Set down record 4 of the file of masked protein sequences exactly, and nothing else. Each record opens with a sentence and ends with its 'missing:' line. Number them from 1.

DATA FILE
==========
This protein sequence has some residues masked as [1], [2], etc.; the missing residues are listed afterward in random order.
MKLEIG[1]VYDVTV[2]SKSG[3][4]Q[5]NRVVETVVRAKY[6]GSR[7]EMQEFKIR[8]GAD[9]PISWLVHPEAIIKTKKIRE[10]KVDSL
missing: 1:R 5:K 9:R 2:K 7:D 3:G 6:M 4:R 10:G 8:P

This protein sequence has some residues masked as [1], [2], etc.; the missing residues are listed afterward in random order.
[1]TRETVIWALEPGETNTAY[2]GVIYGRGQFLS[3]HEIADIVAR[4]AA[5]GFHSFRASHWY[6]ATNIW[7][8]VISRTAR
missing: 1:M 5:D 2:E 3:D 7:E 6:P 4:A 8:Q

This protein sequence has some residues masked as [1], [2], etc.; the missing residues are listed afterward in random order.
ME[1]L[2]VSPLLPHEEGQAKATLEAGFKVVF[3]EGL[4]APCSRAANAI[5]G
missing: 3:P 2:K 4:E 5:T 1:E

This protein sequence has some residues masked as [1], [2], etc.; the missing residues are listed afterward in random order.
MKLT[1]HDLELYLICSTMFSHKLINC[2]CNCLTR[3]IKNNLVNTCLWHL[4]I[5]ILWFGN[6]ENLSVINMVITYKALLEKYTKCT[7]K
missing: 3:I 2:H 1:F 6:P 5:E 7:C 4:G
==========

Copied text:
This protein sequence has some residues masked as [1], [2], etc.; the missing residues are listed afterward in random order.
MKLT[1]HDLELYLICSTMFSHKLINC[2]CNCLTR[3]IKNNLVNTCLWHL[4]I[5]ILWFGN[6]ENLSVINMVITYKALLEKYTKCT[7]K
missing: 3:I 2:H 1:F 6:P 5:E 7:C 4:G